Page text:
Philippines sends fighter aircraft over Chinese vessels in South China Sea

Philippines sends fighter aircraft over Chinese vessels in South China Sea

Philippines South China Sea
In this photo provided on Mar 21, 2021, some of the 220 Chinese vessels are seen moored at Whitsun Reef, South China Sea on Mar 7, 2021. (Photo: Philippine Coast Guard/National Task Force-West Philippine Sea via AP)

MANILA: The Philippine military is sending light fighter aircraft to fly over hundreds of Chinese vessels in disputed waters in the South China Sea, its defence minister said, as he repeated his demand the flotilla be withdrawn immediately.

International concern is growing over what the Philippines has described as a "swarming and threatening presence" of more than 200 Chinese vessels that Manila believes were manned by maritime militia.

The boats were moored at the Whitsun Reef within Manila's 200-mile exclusive economic zone.

The Philippine military aircraft were sent daily to monitor the situation, Defence Secretary Delfin Lorenzana said in a statement late on Saturday (Mar 28).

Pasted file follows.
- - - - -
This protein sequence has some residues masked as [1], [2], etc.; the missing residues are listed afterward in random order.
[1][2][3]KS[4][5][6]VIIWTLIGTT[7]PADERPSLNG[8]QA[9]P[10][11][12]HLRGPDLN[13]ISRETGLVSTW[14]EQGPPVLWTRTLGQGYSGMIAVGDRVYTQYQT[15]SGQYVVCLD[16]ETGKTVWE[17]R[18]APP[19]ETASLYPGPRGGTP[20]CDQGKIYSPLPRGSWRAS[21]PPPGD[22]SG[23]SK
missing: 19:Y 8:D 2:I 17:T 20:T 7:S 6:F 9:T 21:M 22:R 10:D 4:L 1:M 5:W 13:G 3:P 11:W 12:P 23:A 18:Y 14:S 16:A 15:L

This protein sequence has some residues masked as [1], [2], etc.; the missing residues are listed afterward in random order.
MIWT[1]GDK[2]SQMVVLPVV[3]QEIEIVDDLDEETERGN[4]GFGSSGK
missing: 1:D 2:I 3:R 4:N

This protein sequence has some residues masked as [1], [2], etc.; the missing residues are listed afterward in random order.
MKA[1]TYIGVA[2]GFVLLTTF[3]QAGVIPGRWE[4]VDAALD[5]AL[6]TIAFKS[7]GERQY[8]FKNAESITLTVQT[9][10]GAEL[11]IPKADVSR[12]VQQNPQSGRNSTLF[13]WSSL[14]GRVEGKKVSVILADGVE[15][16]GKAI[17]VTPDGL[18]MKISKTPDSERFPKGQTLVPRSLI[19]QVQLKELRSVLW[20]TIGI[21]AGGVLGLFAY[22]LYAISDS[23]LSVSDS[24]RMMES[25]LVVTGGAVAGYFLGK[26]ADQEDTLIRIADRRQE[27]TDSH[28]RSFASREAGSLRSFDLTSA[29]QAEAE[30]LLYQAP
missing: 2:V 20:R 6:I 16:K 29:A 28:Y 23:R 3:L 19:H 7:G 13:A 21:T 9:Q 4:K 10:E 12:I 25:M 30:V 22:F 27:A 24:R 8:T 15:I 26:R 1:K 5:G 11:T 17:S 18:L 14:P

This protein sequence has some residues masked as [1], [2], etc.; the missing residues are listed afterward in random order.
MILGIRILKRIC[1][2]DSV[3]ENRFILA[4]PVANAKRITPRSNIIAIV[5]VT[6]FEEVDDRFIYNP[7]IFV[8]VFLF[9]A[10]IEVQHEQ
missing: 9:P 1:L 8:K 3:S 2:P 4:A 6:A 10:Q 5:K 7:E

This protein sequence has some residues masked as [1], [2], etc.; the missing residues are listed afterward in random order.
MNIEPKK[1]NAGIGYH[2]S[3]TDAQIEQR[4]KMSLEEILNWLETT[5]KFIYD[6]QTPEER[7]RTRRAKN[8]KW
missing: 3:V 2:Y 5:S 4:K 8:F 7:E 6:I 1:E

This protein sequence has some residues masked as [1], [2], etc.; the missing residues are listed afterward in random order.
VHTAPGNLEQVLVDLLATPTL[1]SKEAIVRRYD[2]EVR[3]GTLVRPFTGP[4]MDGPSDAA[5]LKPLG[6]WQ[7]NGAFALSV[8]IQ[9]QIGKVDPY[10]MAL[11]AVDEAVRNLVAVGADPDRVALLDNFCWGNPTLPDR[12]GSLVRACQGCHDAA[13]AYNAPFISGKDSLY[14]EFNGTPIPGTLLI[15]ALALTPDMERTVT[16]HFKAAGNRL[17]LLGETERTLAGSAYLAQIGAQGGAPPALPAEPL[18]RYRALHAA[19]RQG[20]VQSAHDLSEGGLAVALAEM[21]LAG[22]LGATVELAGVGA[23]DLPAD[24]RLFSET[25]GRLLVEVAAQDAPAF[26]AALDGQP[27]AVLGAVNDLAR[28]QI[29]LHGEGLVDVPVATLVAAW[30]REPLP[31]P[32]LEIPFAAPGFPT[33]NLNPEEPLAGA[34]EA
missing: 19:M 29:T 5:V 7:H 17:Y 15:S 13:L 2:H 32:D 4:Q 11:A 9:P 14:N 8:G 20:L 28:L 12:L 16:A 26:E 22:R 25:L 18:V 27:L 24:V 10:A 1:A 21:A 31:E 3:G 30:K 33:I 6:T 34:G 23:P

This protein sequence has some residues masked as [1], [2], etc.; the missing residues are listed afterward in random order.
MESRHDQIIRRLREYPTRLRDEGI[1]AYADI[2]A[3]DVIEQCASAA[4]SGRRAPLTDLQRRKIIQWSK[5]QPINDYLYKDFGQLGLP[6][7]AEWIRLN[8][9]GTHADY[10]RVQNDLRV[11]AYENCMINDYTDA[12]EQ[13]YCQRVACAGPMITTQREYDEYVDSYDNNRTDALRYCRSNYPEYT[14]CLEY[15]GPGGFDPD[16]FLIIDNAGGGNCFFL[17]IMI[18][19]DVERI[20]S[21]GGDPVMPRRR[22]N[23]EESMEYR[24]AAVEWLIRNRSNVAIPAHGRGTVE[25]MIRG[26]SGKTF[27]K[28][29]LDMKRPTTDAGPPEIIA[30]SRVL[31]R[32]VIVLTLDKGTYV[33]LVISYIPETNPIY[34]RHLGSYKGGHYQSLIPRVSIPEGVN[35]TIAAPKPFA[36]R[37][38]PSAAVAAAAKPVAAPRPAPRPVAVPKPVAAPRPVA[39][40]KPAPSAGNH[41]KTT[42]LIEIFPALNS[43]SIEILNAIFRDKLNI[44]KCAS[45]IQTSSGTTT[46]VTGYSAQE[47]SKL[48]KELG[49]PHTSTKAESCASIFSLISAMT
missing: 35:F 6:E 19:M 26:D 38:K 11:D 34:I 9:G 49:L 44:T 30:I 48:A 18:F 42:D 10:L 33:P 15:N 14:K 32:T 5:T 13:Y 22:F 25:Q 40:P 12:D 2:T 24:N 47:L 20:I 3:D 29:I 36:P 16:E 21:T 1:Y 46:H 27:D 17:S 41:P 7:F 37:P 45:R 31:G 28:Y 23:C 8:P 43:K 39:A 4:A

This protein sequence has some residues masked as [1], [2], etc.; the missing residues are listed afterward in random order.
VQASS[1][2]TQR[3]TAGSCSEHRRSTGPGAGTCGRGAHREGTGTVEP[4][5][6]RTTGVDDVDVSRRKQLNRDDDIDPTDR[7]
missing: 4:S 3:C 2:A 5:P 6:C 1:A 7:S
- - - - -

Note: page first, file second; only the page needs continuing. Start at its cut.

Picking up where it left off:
Lorenzana said the military will also beef up its naval presence in the South China Sea to conduct "sovereignty patrols" and protect Filipino fishermen.

"Our air and sea assets are ready to protect our sovereignty and sovereign rights," Lorenzana said.

READ: Philippines deploys more navy ships to disputed sea amid row with China

READ: US backs Philippines in stand-off over South China Sea reef

The Chinese Embassy in Manila did not immediately respond to a request for comment. It has said the vessels at Whitsun Reef were fishing boats taking refuge from rough seas and that there were no militia aboard.

Philippine President Rodrigo Duterte reaffirmed to China's ambassador, Huang Xilian, the Philippines had won a landmark arbitration case in 2016, which made clear its sovereign entitlements amid rival claims by China, his spokesman said last week.

Brunei, Malaysia, the Philippines, Taiwan, China and Vietnam have competing territorial claims in the South China Sea, through which at least US$3.4 trillion of annual trade passes.

Source: Reuters/ta

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